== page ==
Philosophy TV Managing Editors

David Killoren (Institute for Religion and Critical Inquiry, Australian Catholic University)

Jonathan Lang (Wisconsin Institute for Sleep and Consciousness, University of Wisconsin-Madison)


Victor Kumar and Walter Sinnott-Armstrong

Victor Kumar and Walter Sinnott-Armstrong on moral disgust.

Note: We recorded this episode on the fly at RoME in August 2014. The production quality is non-ideal (putting it mildly) but the audio is crystal clear.

How should we respond to the feeling of disgust? Is disgustingness evidence of immorality? There are some clear cases in which the disgust response is pernicious (e.g., disgust seems to underlie some racist and homophobic ideas), but this does not entail that disgust always leads us astray. In this conversation, Kumar and Sinnott-Armstrong evaluate disgust. Kumar distinguishes pathogen disgust from moral disgust (a.k.a. repugnance), and defends the utility of the latter. Sinnott-Armstrong asks whether moral disgust is really a form of disgust at all (10:03). They discuss whether disgust causes or is caused by moral judgment (20:28), and consider the epistemic credentials of disgust (23:47). Then they debate whether we should strive for emotionlessness in moral reasoning (40:15), and conclude by discussing whether the consequences of disgust are bad on the whole (46:52).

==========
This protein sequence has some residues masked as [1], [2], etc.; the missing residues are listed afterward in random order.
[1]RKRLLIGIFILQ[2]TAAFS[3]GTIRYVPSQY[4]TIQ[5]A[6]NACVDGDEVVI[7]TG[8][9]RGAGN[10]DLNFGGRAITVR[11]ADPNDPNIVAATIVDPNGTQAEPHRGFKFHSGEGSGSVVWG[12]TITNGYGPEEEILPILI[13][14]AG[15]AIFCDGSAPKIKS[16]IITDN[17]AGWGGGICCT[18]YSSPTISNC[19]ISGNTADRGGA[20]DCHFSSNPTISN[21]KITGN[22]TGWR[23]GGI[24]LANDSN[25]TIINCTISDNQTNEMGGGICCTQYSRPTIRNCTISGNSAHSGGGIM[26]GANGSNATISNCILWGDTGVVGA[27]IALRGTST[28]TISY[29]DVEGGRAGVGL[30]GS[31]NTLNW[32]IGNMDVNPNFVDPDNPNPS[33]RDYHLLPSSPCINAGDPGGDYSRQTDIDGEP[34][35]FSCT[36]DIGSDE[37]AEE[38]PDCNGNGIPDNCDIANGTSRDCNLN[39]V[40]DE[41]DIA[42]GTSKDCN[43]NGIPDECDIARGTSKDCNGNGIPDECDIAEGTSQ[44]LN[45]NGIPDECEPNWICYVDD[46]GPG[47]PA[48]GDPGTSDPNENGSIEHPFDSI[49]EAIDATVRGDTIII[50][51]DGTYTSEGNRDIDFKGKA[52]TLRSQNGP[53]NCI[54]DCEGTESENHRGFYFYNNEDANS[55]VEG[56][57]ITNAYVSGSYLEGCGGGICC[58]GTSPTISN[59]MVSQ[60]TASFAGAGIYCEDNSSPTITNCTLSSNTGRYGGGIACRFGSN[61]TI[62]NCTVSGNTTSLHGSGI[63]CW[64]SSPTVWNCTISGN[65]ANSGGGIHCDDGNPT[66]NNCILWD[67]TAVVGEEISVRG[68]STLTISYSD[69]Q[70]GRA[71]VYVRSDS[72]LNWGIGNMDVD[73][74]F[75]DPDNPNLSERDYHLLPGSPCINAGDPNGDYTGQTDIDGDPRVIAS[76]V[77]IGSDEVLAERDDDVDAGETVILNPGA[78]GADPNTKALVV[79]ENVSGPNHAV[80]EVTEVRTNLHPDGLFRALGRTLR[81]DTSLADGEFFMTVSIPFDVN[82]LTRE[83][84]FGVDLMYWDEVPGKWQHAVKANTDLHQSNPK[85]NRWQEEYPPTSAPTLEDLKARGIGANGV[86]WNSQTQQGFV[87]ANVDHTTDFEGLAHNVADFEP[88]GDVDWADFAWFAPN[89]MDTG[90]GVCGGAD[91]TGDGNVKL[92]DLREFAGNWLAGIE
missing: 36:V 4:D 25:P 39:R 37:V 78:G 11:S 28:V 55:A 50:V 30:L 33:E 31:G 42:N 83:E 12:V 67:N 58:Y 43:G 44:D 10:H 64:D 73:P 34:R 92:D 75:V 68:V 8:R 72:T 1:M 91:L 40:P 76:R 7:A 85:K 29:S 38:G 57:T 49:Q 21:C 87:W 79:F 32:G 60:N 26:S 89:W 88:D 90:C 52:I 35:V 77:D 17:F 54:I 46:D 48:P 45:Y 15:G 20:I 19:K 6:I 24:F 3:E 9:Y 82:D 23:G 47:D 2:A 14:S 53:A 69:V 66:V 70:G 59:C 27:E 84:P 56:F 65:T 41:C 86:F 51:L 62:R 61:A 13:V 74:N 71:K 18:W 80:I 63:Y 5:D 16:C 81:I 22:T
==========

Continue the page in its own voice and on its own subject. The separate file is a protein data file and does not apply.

Related works

by Kumar:
with Richmond Campbell: “On the Normative Significance of Experimental Moral Psychology” (2012)
with Richmond Campbell: “Moral Reasoning on the Ground” (2012)

by Sinnott-Armstrong:
with Thalia Wheatley: “Are Moral Judgments Unified?” (2014)
“Emotion and Reliability in Moral Psychology” (2011)